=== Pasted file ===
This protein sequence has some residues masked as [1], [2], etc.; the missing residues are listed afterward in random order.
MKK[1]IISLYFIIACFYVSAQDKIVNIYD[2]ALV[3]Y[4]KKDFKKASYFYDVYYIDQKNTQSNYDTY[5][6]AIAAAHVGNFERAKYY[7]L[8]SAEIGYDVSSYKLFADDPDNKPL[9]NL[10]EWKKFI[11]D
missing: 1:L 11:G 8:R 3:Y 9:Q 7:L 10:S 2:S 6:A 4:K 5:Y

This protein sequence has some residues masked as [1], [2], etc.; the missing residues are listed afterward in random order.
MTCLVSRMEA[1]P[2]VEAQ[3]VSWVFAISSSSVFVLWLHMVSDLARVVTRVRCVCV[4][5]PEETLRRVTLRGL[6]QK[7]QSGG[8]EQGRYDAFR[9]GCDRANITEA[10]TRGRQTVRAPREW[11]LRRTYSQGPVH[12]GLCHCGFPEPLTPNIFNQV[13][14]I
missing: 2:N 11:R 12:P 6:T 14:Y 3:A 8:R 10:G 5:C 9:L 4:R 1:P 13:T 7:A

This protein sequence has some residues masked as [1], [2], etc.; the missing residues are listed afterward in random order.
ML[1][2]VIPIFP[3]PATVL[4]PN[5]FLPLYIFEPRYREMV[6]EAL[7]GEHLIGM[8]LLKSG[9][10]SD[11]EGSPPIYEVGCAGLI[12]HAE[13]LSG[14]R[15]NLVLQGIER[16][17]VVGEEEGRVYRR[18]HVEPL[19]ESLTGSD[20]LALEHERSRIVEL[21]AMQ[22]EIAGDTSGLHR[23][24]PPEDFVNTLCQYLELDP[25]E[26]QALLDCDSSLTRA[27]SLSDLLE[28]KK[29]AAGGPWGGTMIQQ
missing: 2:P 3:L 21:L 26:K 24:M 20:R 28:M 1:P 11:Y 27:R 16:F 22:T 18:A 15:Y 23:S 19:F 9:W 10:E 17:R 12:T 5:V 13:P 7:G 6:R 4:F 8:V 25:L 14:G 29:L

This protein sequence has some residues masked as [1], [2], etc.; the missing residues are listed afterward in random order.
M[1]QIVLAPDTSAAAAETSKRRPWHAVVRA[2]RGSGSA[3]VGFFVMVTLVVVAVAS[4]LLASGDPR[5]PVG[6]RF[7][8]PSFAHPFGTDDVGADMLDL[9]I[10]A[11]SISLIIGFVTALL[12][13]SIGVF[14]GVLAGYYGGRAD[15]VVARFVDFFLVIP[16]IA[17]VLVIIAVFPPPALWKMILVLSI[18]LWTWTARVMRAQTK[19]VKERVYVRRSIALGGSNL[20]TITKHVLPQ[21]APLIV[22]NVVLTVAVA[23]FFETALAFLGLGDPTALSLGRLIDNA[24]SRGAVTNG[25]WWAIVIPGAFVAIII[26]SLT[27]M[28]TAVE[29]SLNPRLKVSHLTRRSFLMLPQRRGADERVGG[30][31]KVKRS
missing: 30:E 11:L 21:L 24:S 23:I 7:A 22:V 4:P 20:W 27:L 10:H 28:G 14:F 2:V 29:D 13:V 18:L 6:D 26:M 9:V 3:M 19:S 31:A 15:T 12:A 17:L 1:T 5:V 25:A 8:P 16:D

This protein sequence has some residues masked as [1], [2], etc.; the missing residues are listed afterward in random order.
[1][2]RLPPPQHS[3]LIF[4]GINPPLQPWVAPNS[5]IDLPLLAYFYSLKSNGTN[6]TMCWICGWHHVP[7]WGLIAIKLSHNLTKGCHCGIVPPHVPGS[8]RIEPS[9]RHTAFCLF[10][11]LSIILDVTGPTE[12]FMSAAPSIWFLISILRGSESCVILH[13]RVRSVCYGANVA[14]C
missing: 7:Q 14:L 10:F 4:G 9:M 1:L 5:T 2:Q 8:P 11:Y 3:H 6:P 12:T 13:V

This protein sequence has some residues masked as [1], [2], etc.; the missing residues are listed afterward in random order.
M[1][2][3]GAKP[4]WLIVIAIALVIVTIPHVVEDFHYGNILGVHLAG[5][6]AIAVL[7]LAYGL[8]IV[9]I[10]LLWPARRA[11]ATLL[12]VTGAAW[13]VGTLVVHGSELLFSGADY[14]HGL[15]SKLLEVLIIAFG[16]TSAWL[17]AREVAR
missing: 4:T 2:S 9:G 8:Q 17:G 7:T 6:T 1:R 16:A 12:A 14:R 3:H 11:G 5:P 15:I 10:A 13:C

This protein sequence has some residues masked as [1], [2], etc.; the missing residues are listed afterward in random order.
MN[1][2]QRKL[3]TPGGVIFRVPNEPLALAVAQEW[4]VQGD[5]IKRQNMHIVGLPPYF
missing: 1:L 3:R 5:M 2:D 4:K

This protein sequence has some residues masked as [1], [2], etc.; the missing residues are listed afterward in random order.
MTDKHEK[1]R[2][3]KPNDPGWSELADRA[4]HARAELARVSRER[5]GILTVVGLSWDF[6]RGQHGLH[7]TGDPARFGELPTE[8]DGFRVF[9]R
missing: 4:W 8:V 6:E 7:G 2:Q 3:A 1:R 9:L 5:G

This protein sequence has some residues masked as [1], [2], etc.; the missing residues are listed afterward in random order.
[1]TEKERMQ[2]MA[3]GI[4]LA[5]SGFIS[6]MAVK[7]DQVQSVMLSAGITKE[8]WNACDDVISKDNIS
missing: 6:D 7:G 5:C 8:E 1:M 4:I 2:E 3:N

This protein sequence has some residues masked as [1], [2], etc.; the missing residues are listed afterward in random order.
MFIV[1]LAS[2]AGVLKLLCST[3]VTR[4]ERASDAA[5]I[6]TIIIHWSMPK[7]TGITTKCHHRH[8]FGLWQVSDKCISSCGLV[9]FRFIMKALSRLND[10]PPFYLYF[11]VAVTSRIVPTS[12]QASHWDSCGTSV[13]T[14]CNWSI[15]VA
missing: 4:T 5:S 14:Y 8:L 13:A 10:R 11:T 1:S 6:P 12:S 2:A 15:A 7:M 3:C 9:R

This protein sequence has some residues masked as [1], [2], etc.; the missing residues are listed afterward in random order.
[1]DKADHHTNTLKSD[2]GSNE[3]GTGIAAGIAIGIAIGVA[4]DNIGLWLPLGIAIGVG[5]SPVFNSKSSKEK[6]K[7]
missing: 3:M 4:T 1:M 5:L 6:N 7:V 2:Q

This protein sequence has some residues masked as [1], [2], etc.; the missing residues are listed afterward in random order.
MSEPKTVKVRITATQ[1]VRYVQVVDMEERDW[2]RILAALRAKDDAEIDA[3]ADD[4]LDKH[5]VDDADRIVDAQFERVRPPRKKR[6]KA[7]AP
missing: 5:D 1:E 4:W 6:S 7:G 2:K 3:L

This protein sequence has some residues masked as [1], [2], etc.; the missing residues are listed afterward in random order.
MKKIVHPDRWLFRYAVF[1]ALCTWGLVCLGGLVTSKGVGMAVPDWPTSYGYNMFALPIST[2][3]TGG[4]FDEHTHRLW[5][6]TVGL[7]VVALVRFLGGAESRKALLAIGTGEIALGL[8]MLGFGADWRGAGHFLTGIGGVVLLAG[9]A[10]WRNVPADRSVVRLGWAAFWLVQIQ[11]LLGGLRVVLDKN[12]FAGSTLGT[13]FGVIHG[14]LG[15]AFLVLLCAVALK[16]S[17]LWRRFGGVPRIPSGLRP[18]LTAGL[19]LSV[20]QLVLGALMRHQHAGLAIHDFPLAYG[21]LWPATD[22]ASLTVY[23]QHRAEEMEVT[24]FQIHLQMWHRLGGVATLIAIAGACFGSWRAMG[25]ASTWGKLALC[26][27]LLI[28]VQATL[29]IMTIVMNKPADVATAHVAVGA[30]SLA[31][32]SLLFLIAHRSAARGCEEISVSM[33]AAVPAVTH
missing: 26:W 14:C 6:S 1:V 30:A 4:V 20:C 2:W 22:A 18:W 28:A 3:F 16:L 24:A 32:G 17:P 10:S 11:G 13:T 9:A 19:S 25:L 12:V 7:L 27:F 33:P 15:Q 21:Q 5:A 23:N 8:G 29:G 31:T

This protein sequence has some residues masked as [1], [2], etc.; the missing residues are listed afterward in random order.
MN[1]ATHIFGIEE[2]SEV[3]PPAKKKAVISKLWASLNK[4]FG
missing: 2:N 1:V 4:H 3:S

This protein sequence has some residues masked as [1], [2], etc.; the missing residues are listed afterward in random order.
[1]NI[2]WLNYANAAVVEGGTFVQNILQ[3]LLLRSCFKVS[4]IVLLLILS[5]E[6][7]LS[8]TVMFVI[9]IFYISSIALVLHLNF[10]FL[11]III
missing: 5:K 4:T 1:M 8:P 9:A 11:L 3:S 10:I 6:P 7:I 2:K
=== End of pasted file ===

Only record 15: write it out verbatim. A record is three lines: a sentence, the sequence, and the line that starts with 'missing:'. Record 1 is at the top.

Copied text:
This protein sequence has some residues masked as [1], [2], etc.; the missing residues are listed afterward in random order.
[1]NI[2]WLNYANAAVVEGGTFVQNILQ[3]LLLRSCFKVS[4]IVLLLILS[5]E[6][7]LS[8]TVMFVI[9]IFYISSIALVLHLNF[10]FL[11]III
missing: 5:K 4:T 1:M 8:P 9:A 11:L 3:S 10:I 6:P 7:I 2:K